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The 9 Reasons You Need a Will

By Arin Klug

Published September 14, 2022 • 5 Min Read

This article is sponsored by Epilogue.

Today there are more options than ever to complete a Will, including online solutions for people with simpler estates and experienced advisors with in-depth knowledge of estate planning strategies in cases where things are more complex.

A recent survey from RBC Royal Trust revealed that over one-half of Canadian adults do not have a Will. That number jumps to 66 per cent in the 34-54 age group and 70 per cent for those ages 18-34.

When I practiced as an estate planning lawyer, I noticed that many people, especially those under the age of 40, didn’t understand the importance of having a Will. Regardless of your life stage, there are benefits to having a Will in place.

1. Alleviate the burden on your loved ones

The death of a family member or friend is never easy to deal with, and when there is no Will, every part of the estate settlement process is even more difficult for the loved ones left behind. There could be disagreements between family members about who should be the guardian(s) of children and pets, conflicting opinions about what someone “would have wanted” concerning their assets, and greater costs and delays in administering your estate.

2. Provide direction on how your assets will be distributed

After someone passes away, their estate is made up of the assets they owned at the time of their death. This can include bank accounts, investments, businesses and real estate.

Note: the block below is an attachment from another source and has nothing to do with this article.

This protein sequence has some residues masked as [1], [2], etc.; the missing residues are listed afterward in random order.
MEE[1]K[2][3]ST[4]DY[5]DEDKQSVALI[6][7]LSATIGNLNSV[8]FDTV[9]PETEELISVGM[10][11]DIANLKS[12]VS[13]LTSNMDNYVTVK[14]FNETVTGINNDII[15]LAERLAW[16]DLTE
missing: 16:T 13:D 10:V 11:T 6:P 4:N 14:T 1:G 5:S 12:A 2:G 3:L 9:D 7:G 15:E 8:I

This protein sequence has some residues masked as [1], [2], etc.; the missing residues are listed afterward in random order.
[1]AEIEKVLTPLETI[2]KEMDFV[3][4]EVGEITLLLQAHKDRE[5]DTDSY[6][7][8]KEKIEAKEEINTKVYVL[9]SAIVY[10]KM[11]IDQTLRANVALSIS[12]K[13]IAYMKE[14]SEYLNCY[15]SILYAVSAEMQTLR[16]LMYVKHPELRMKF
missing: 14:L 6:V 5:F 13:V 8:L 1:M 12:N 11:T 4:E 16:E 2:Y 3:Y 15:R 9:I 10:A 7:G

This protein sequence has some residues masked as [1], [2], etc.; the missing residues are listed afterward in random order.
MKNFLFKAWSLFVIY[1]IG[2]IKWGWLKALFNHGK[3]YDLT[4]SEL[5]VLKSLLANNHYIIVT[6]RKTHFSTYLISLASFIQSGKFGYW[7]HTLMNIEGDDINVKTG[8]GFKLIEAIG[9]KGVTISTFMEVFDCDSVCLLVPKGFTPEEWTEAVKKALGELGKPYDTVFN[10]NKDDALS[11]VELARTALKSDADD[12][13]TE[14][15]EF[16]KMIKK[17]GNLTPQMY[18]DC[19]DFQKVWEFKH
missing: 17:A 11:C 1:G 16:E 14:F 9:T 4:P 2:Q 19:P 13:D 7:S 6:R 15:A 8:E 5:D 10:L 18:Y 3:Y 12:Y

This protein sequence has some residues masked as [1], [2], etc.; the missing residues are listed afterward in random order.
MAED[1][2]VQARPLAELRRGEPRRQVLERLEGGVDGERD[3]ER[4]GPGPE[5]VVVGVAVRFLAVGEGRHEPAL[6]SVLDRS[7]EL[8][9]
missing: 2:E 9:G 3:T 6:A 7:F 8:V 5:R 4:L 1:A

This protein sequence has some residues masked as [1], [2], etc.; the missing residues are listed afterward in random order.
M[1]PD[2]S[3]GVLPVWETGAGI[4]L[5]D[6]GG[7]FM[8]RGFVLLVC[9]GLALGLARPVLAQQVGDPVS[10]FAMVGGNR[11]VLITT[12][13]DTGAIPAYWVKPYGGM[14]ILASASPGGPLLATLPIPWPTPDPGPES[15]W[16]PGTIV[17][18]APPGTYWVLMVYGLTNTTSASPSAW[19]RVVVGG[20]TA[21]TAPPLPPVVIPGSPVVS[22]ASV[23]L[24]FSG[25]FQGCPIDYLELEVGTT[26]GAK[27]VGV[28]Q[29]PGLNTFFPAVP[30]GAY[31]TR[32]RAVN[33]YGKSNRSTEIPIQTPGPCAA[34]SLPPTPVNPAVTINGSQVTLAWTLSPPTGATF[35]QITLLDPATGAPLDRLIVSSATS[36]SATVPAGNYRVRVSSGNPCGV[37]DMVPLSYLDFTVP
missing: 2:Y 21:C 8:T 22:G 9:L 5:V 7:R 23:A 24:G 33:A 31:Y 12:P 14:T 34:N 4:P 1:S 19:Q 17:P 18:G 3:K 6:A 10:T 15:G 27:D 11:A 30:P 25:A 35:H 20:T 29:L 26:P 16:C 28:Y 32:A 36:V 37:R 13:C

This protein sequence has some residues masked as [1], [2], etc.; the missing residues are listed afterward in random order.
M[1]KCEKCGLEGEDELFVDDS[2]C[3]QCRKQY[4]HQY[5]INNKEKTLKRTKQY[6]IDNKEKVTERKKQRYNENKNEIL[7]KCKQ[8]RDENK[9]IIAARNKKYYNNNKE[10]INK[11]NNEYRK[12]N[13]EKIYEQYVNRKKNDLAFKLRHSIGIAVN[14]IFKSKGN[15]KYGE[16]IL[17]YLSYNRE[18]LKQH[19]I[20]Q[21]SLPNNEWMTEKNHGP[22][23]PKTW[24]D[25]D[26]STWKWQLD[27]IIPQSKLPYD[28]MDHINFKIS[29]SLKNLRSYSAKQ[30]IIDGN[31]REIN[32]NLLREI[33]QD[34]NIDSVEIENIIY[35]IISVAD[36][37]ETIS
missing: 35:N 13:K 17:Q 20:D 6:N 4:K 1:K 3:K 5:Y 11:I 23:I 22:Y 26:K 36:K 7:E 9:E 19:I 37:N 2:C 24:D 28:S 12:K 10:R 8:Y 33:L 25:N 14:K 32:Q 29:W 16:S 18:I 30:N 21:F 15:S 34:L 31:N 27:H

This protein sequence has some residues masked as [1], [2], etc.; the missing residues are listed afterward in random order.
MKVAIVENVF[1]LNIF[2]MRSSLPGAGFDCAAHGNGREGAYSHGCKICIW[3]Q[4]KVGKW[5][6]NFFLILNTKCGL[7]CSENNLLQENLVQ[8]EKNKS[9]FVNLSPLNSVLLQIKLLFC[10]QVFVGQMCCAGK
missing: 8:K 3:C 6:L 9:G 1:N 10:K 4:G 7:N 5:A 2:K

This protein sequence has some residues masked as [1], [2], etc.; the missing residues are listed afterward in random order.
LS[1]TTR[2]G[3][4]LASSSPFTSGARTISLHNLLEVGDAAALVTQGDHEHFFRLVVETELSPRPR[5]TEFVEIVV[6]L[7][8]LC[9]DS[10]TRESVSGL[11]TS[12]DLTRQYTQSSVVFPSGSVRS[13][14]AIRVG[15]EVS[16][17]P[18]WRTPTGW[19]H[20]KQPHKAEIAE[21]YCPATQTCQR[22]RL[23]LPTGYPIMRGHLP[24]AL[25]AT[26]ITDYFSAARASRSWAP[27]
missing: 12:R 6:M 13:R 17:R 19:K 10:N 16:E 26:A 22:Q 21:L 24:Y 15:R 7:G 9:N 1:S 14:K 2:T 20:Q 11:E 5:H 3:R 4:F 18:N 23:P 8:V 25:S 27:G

When someone dies without a Will, their estate is distributed according to a set of default rules, which differ from province to province. Having a Will in place allows you to leave legally binding instructions regarding which family members, friends, and charities will receive your assets.

3. Choose guardians for minor children and pets

When you make a Will, you can name guardians to look after your minor children in case you are not alive. Although this scenario is not easy to think about or plan for, having a Will helps ensure your young children will be cared for by the person (or people) you trust most to take on that responsibility.

A Will is also where you can choose the person you want to care for your pets if you are no longer around.

4. Ensure access to digital assets

What will happen to the files on your laptop after you pass away? What about your emails, social media accounts, cryptocurrencies, and online photo albums? Having a Will can help ensure that your executor can access your digital assets (in addition to your physical assets) and deal with them according to your wishes.

5. Appoint an executor to manage your estate

An important aspect of creating a Will is appointing your executor — the individual or professional trust company responsible for winding up all your affairs and carrying out the instructions you’ve left in your Will.

Being an executor is no small task and involves determining what the deceased owned, closing their accounts, paying their debts, and distributing their assets per the Will. In some cases, settling an estate can take years.